REHMMolly Gill, she's with Families Against Mandatory Minimums. Stephen Saltzburg, he's professor of law at George Washington University and Josh Gerstein of Politico. When we come back, we'll talk more, take your calls. Stay with us.
REHMAnd welcome back. Here with me, as we talk about changes in attitude toward minimum mandatory sentencing, Josh Gerstein of Politico, Molly Gill of Mandatory -- Families Against Mandatory Minimums, and Stephen Saltzburg, professor of law at George Washington University. Some -- several listeners, including Scott, say, if crime is down, as the panel has said, didn't harsher sentencing have something to do with that? Stephen Saltzburg.
SALTZBURGI think everybody who has looked at this would agree that harsher sentences did have some impact on decreasing the crime rate. Criminologists say it's somewhere, maybe 20 to 25 percent. But if you look carefully at the statistics, you would see that some states had drops in crime rate that were greater than other states and those states didn't have harsh sentences. And so one of the things that -- two things that really happened: The federal government has been a laggard here. It's been very slow to come around. The states had a problem. They couldn't afford to put more people in prison and to build more prisons. They have to balance their budget. That was one of the things.
SALTZBURGBut the second thing was elected district attorneys. They are somewhere in the neighborhood of 2,500 or 2,700. In the '70s, they couldn't get elected running -- if they weren't running on tough-on-crime. I mean, that's what they ran on. And then there was a sea change, when the realized that putting more people in prison wasn't necessarily making their community safer, because these people came out and weren't prepared to reenter their communities and do ordinary jobs. So prosecutors began to change how they measured success. Instead of measuring success by conviction rates, they measured success by whether their communities were safer.
SALTZBURGAnd so you look at, who created drug courts? Who created veterans courts? It was led by prosecutors. And these prosecutors really came to be believers that we needed diversion programs. Get people out of the criminal justice system. Get them into treatment. And you had dramatic changes...
SALTZBURG...in the reduction of crime in many major cities. Just to show you how slow the Justice Department was, back in 2004, the ABA -- the American Bar Association -- had proposals that basically said, let's change how we're doing criminal justice, much as we're making the changes today. The Justice Department wouldn't talk to the American Bar Association and, in fact, sent the associate attorney general to the annual meeting to oppose the major recommendations that were being put before the governing body of the American Bar Association. The states jumped on the bandwagon and, finally, the federal government, because it can't now afford it anymore, has finally come around and recognized it's not working.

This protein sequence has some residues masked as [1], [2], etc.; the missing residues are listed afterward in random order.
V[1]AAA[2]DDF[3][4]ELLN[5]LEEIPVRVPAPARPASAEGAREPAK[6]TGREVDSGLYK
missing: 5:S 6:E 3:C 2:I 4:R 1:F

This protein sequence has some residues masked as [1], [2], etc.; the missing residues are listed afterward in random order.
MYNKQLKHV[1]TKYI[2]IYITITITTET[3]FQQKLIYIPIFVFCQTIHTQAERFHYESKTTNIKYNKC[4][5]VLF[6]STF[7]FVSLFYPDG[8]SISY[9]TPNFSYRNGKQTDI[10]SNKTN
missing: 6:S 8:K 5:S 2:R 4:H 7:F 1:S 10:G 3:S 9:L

GILLWell, I just wanted to address Scott's question as well and to say that the idea that incarceration reduces crime -- if that is always true, then the opposite should be true. If we lower incarceration, crime should go back up, right? And actually that's not the reality. Thirty states have reformed or eliminated their mandatory minimum sentencing laws in the last 10 years. And in those states, across the board, crime has continued to drop. So we can scale back and eliminate our mandatory minimum sentences and continue to have high levels of public safety. In fact, I would argue, it's absolutely essential that we do that.
GILLBecause when we are wasting money locking up nonviolent drug offenders, it's money we can't be spending on things that we know, in fact, deter crime, which is the swiftness and certainty of getting caught. Things like having police on the streets where people know, if I commit a crime, that cop is going to see me and I'm going to get arrested.
REHMBut surely, Josh, there are arguments against moving forward.
GERSTEINWell, there are certainly people who have stood by the notion of mandatory minimums -- that they're necessary. You've had federal assistant U.S. attorneys, prosecutors at the federal level, saying that they need these tough sentences in order to get plea bargains, in order to do their business. Something on the order of, in the federal system, I think it's about 90 percent of cases don't go to trial. They result in plea bargains of some sort. And the prosecutors like to have this weapon to wield over defendants to say, well, if you don't play ball with us, you run the risk of 15, 20 or 25 years in prison.
GERSTEINIt's not a unanimous view among prosecutors. And Eric Holder, a couple of years ago, changed the rules when he was attorney general to make it less likely that these kinds of mandatory minimums would be imposed on people or sought by prosecutors. And some prosecutors say they've been able to do plea bargains regardless. Most people are not interested in going to prison for 25 years or even for 10 years. And they're not -- most people are not really interested in rolling the dice between those two things and they'll try to come to some kind of agreement, if they're inclined to do that.
REHMHere is an email from Ruth in Ann Arbor, Mich. She says, "I live here in Ann Arbor, where student drug use is common and ignored. Too many go to prison and way too many people of color are in prison. We define crime not by the act but by the actor." Stephen.